What Were We Thinking?: Going Native
Let’s face it: In 40 years of publishing from fashion, art, and society’s front lines, there have been a few stories that, in retrospect, we’d probably like to have back. “The Tribes Of New York,” published in October 1985, is one of these stories. Sure, you can say, like Lou Reed does in “Sweet Jane,” “You know—those were different times!” But were they really that different? Let’s see. The story—ostensibly an attempt to limn the differences between the city’s various social circles and the allegiances therein—wastes little time in getting to the point:
“It’s the tribal dance of power, the ritual segregation of the braves and squaws who brandish their tomahawks and whoop and yell…” WAIT, STOP THE PRESSES! Forget about “braves and squaws”; it’s probably a general editorial rule of thumb that when one comes across the phrase “ritual segregation” in a story that doesn’t seem to have the word “atrocity” anywhere nearby, someone probably needs to do a rethink. But no: Manhattan’s “tribes” are merely separated into the “Sioux” (“Sitting Bull Blass,” Gloria Vanderbilt, Judy Peabody and Isabel Eberstadt) and the “Apache” (“Pocahontas Pat Buckley,” “Geronimo de la Renta,” and “Babbling Brooke Astor” among them), while a helpful cheat sheet notes the tribes’ Customs, Stomping Grounds, Firewater Preference, and Native Costume, among other helpful attributes.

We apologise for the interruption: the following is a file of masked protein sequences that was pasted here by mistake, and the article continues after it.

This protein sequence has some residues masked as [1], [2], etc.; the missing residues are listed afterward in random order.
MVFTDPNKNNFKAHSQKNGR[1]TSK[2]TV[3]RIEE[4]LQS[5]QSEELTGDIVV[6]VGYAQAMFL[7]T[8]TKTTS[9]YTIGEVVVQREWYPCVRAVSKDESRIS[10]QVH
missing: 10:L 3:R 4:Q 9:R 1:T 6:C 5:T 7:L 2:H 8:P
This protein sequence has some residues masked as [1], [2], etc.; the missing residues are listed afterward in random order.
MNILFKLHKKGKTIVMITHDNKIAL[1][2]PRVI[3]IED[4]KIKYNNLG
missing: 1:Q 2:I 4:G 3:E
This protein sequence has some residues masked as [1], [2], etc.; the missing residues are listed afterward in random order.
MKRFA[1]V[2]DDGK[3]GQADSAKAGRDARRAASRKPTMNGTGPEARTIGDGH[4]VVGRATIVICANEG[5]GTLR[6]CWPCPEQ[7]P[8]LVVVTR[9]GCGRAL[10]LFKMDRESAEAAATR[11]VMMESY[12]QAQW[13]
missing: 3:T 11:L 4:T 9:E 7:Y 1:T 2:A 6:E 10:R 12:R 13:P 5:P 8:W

“The Tribes Of New York,” from W‘s October 1985 issue
The story continues:
“With a few exceptions, the tribes don’t mix. Their most frequent powwows occur at charity benefits, like the opening of Maxim’s, where they tolerate each other with suspicious decorum. And at Mortimer’s, which every tribe feels belongs to them. The greatest inter-tribal mixers are Bill Blass and Pat Buckley, who paddle their canoes among many tribes, although Blass’s final allegiance is to the Sioux and Buckley’s to the Apache. . . .
“The New York tribes are strong. No one can control or conquer them, and they are quick to hit the warpath. They believe in all their own magic. They love to be around each other. Tribal chieftains and princesses like nothing better than to sit around the campfire, drink a little firewater and shoot the buffalo.”
As the story doesn’t carry a byline, it’s difficult to assign blame, but in any case this would be a tricky task. Which is more regrettable: The text—or the photos, which have been doctored to depict the various “chiefs” and “squaws” in full-on tribal headdress? We’ll let you be the judge.
Photo: Condé Nast Archive